Arizona senator holds budget to force vote on child rape

It doesn’t seem like Senator Paul Boyer is asking for much.

He wants to give victims who were sexually abused as children more time to hold their rapists accountable. More time to do what they can to make sure that other children, today’s children, are protected.

Only in Arizona would such a thing be controversial.

Controversial enough, in fact, that Senate Speaker Karen Fann refused to put the bill to a vote.

Child rape is non-negotiable, says Boyer

Now Boyer has issued a threat: He won’t vote for any state budget until his bill passes. Last week, Sen. Heather Carter, R-Phoenix, joined his protest, leaving the Senate unable to pass a budget unless Senate leaders are willing to strike a deal with Democrats.

The couple also want a significant chunk of fresh money for schools, school counselors and affordable housing. But it’s his bill for child rape victims that Boyer says is non-negotiable.

“In my seven years here, I’ve never made a threat before this,” the Glendale Republican told me on Friday. “I can’t think of anything more important than that.”

Boyer, who teaches 11th grade literature at Great Hearts North Phoenix Preparatory Academy, said the inspiration for his bill came from Larry Nassar, the American gym doctor sentenced to at least 40 years in prison after several hundreds of girls accused him of assault.

The first of Nassar’s accusers was 31 when she recounted what happened to her when she was 15. In Arizona, she would not have had the right to sue, even if the abuse had reached the level of rape.

Sue before the age of 20, or you’re out of luck

When it comes to child sexual abuse victims, Arizona is one of the most generous states, i.e. for child molesters.

Oh, a child rapist can be criminally prosecuted at any time, but there aren’t many children who keep DNA evidence or know how to file a police report or even realize they’ve been victimized s have been sufficiently cared for by their predator.

It’s often only a decade or two — or three — later that they realize what happened, working through the emotional and psychological turmoil to realize it wasn’t their fault.

By then, however, it is too late.

In Arizona, a child who has been sexually assaulted has up to 20 years to file a lawsuit against his or her rapist. That’s the same time you have to sue if you slip on a banana peel and slightly less time than if you had a contract dispute.

No other state offers such a short statute of limitations for civil suits against alleged child rapists, according to legislative researchers. Eight states, including Utah, have no statute of limitations.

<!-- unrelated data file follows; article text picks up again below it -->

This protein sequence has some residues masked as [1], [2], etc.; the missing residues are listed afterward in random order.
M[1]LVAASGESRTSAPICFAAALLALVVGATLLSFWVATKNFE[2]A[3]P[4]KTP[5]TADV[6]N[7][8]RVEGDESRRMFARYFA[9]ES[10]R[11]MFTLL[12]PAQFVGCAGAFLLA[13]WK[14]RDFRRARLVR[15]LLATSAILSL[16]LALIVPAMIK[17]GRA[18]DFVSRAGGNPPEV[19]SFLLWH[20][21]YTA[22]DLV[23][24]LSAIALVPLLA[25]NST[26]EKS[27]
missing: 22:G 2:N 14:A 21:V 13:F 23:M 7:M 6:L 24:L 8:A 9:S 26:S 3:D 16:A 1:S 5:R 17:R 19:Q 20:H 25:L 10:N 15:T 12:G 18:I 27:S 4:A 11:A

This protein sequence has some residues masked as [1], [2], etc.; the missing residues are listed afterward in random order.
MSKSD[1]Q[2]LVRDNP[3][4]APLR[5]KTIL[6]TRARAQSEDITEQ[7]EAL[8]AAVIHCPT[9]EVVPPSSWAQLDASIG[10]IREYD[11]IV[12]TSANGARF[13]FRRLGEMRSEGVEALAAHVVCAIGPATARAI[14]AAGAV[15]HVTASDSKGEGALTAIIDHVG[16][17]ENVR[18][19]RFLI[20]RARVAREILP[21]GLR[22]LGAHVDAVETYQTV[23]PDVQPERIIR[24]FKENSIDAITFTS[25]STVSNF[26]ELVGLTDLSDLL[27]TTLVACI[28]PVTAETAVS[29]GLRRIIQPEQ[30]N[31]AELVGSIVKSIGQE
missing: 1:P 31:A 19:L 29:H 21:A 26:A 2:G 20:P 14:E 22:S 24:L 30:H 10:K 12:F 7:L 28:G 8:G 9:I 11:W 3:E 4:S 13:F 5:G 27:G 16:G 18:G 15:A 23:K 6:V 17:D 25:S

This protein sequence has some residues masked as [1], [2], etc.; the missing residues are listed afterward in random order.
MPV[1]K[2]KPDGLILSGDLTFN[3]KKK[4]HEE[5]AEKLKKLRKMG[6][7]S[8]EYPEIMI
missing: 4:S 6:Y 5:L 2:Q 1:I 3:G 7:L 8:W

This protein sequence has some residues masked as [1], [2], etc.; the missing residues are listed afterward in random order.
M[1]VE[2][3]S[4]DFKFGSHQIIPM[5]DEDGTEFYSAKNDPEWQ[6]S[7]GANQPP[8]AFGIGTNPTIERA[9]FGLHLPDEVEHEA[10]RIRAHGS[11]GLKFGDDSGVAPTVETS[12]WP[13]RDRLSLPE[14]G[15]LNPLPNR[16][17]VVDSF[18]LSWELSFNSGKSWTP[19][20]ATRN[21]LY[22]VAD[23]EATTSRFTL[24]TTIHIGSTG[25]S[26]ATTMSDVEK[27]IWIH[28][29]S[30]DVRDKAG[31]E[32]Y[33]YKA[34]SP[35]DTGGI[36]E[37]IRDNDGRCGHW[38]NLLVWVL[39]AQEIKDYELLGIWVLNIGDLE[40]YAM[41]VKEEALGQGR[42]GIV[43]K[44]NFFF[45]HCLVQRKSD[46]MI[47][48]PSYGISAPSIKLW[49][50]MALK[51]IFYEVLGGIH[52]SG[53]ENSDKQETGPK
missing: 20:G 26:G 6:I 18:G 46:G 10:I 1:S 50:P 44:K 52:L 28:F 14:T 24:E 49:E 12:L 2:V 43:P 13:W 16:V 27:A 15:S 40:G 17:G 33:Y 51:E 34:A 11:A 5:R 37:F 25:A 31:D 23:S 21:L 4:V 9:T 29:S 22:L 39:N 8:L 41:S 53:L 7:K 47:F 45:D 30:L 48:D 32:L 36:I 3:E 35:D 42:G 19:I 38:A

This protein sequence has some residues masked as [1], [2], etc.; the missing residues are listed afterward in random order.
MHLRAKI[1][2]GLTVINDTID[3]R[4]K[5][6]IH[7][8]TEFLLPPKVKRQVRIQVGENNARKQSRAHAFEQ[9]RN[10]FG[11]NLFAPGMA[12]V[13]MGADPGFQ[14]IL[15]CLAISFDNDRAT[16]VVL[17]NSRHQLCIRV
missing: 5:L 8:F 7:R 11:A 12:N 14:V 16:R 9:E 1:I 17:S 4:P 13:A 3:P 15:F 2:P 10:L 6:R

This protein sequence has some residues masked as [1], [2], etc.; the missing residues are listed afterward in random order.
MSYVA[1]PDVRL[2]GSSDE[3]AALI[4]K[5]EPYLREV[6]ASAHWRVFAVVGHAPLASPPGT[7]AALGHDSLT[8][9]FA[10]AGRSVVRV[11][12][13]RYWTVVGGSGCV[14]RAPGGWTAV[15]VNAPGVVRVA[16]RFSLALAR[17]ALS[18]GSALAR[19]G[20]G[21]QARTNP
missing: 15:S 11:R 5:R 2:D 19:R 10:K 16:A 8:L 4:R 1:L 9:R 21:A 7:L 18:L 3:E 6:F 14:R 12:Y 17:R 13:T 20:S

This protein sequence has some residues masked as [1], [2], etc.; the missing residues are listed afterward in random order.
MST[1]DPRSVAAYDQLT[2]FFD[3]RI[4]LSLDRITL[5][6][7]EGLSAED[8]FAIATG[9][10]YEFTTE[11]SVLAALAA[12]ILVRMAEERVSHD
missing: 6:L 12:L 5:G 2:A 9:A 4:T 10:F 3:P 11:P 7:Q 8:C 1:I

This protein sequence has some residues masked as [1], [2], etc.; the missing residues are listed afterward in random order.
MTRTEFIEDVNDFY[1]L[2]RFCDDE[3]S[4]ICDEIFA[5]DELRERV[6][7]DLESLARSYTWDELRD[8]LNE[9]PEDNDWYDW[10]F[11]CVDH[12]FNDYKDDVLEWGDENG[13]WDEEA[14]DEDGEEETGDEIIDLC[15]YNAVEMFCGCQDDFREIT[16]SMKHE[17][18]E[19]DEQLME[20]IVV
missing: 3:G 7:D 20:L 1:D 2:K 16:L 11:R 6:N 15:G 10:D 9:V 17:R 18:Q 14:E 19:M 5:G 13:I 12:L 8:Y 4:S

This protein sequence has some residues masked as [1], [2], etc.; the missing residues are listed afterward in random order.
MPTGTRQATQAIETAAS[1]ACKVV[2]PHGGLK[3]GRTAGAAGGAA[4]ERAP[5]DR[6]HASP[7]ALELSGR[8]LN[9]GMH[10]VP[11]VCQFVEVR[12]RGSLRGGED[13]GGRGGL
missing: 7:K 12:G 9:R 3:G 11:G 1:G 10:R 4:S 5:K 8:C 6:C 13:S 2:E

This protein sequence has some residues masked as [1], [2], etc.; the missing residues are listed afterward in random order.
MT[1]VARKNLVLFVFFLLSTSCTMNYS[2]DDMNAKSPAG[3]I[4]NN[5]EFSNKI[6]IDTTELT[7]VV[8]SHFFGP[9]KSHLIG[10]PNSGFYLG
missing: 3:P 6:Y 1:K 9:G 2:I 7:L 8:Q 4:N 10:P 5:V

Bill gives victims more time, ability to sue

Boyer proposed giving victims seven years to file a lawsuit, and the clock wouldn’t start to tick if the person disclosed the assault to a licensed medical or mental health professional.

His bill also includes a two-year window to file claims for those whose statute of limitations has already expired, but he waived that, given the opposition.

He remains firm, however, on the need for another provision – allowing a victim to sue anyone who helped hide the abuse, primarily organizations that ignored or covered up evidence of child abuse or sexual assault and allowed predators to gain access to children.

Insurance companies are not happy about it. Boyer thinks that’s why Fann won’t introduce the bill in the Senate.

Fann, R-Prescott, did not return a phone call Friday. She previously said Boyer’s bill could victimize business owners who could be sued decades after the fact for acts that may or may not have been committed by employees who are no longer there.

Threat of lawsuit brings change

Boyer points out that there are penalties for bringing frivolous lawsuits and that in some cases these employees or volunteers are still abusing children.

It is these lawsuits, or the threat of them, that are pressuring organizations like the Boy Scouts and the Catholic Church to do more to protect children. That is why many states are set to adjust their statutes of limitation allow victims of long-standing sexual abuse to sue for damages.

Or not if they’re in Arizona, where key lawmakers — Fann, Senate Judiciary Chairman Eddie Farnsworth and House Appropriations Chairwoman Regina Cobb — have been unwilling to bring Boyer’s bill to the fore. vote.

Boyer says it’s because if they did, it would pass massively.

“I just think kids need to be protected,” he told me. “If we’re not protecting the children, I don’t know what we’re doing there.”

Contact Roberts at [email protected].